It may be just the start of the school year, but the holidays will be here before you know it and that leaves many parents questioning the safety of traveling for Thanksgiving. Now nearly two years into the pandemic, families are aching to share a good old fashioned turkey dinner together. But is it safe to travel for Thanksgiving? Before parents book flights, doctors say they need to seriously consider the ramifications of travel, especially as the Delta variant continues to spike in areas across the country.
Can you travel for Thanksgiving?
The better question is probably where and how can you travel for Thanksgiving?
Without a vaccine available for children under the age of 12, a huge portion of the population remains susceptible to the virus, a situation made all the more serious with the temptation of going great distances to see family. As science has proven, enclosed spaces with inadequate ventilation or air handling, like many forms of public transportation (planes, trains, and automobiles), can increase transmission. So what’s a parent to do? Is it safe to travel for Thanksgiving?
Dr. Elizabeth Mack, chief of pediatric critical care at the Medical University of South Carolina’s Children’s Health, strongly urges caution.
What are the safety risks of traveling for Thanksgiving?
“Let’s start with the vaccine for kids. Some are saying it could be ready by October. Other information suggests December or January,” says Dr. Mack. “But it’s not available yet.” And since that’s the case, Dr. Mack says everyone should heed the Centers for Disease Control & Prevention’s Domestic Travel for Unvaccinated People guidelines.
“The CDC is recommending people not travel until they're fully vaccinated,” says Dr. Mack. But, if you absolutely must travel for Thanksgiving prepare for some additional preparation. The CDC says any unvaccinated person (adult or child) should get tested with a viral test 1-3 days before a trip and get tested with a viral test 3-5 days after travel AND stay home and self-quarantine for a full 7 days after travel. And keep in mind, this advice isn’t limited to those just considering flying. This is the recommendation for all forms of travel, even if you’re driving in the old family station wagon.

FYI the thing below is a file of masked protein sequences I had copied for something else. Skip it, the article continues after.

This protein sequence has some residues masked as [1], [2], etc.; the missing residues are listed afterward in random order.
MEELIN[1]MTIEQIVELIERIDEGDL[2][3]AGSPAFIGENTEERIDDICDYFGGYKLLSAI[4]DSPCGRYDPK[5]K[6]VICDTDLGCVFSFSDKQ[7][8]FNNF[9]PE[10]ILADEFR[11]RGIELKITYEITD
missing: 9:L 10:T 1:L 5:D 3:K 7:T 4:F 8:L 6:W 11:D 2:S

Add to that the fact that merely making sure your kids are fully tested before and after a trip is just part of the protection plan Dr. Mack wants parents to consider.
“I think you need to look at the area you’re traveling to,” says Dr. Mack. The CDC has a dashboard with links to every state’s public health website in the nation. Dr. Mack encourages people to use this tool to get a better picture of the risk associated with their Thanksgiving destination. For instance, in South Carolina, where Dr. Mack works, as of September 4, the state led the nation in Covid-19 infections, according to WLTX. That should give those considering traveling there some pause.
“If you are headed to Alaska in the middle of nowhere, that’s probably alright,” says Dr. Mack. “It’s not apples to apples. Just try to be realistic from that standpoint.”
And don’t be naive and think that kids can’t be seriously affected by the virus. At MUSC Children’s Health, of the 30 children hospitalized with Covid the week of September 8, 13 were in critical care and 9 were on ventilators.
“Today we’ll have two children having heart lung bypass,” says Dr. Mack. “Tomorrow there will be three, if everyone is still alive.”
Which is why Dr. Mack encourages parents to think seriously about delaying Thanksgiving travel and waiting until the vaccine for children becomes available. With any luck, a vaccine for children could be in reach soon enough that families can plan big family reunions by the New Year and enjoy them safe in knowledge that everyone in their family has the vaccine and is protected.
Dr. Elizabeth Mack, chief of pediatric critical care at Medical University of South Carolina Children’s Health. musc.com